We managed to maintain our garden at S.A.L.V.E by continuous pulling of weeds by hand because using a hoe would injure the young shoots. We carried out thinning at the right age and we came up with a garden well spaced and heavy with vigorously growing carrots. Carrots grown under well managed conditions are not so prone to pests though they suffer from some, the major one being carrot rust flies, aphids, mice, and diseases like damping off, soft rot and others causing rotting and lesions on the bulbs. These can be overcome by implementation of a systematic Integrated Pest Management programme.
A carrot garden is not usually harvested all at once because some bulbs gain a reasonable size before others do. In this case, farmers thin out the big ones at two and half months and leave the smaller ones room to grow even bigger. Before pulling out your carrots, use a fork to loosen the soil just outside the row. Then pull sown carrots when roots reach mature size and show rich color.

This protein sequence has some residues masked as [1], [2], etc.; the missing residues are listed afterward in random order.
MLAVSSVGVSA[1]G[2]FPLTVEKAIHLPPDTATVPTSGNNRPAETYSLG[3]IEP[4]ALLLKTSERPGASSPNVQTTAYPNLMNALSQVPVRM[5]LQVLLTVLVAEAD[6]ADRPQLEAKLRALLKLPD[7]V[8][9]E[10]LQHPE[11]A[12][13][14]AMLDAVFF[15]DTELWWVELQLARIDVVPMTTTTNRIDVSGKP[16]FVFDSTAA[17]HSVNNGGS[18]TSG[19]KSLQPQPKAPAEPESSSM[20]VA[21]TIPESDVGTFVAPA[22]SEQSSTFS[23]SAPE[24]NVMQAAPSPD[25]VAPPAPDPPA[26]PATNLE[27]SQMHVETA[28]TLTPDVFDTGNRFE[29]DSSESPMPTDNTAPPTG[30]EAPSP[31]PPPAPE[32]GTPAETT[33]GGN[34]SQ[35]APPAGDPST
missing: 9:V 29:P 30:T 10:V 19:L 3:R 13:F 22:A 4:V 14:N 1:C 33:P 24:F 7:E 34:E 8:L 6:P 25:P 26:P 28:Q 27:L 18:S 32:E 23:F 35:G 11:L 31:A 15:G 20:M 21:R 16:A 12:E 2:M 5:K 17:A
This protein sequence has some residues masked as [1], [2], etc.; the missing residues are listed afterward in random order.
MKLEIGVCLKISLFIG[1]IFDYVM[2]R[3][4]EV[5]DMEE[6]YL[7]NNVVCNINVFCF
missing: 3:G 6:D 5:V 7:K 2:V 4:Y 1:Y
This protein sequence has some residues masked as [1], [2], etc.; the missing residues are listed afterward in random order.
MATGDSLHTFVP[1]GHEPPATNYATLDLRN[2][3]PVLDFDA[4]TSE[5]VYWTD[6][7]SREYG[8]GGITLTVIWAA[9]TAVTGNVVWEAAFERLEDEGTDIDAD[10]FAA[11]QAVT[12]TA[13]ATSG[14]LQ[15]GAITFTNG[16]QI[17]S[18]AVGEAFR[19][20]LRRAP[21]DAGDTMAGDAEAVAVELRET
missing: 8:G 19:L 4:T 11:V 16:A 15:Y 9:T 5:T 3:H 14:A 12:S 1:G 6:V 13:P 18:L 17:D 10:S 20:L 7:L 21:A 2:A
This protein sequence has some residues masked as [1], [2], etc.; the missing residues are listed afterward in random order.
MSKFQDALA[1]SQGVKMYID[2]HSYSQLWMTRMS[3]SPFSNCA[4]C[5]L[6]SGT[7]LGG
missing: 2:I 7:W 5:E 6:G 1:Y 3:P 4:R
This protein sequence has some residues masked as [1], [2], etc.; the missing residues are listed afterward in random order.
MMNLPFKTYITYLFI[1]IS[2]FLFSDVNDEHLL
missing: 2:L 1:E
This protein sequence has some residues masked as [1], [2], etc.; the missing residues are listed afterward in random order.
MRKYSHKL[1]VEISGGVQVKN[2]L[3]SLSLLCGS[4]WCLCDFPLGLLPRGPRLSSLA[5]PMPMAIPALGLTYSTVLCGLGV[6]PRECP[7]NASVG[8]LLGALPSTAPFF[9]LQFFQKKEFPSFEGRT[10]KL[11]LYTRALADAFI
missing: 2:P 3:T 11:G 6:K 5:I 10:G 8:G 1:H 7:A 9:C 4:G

Taste improves as carrots mature. However, don’t leave mature carrots in warm soil any longer than necessary, and store only the best undamaged roots. Cut off their foliage and lay the roots between layers of sand in a strong box. Remove any odd rotten roots before they infect others.
Many people do not like sowing and the other activities involved but do cherish the harvesting moment! The thin green leaves around the garden bore “golden” roots in terms of bright orange edible bulbs!
Many of these were eaten raw at this moment but we are planning to use these harvests to reduce our vegetable expenses and to help reduce vitamin A deficiencies among our children. Such a garden can be cultivated again in the coming season after top dressing with compost manure.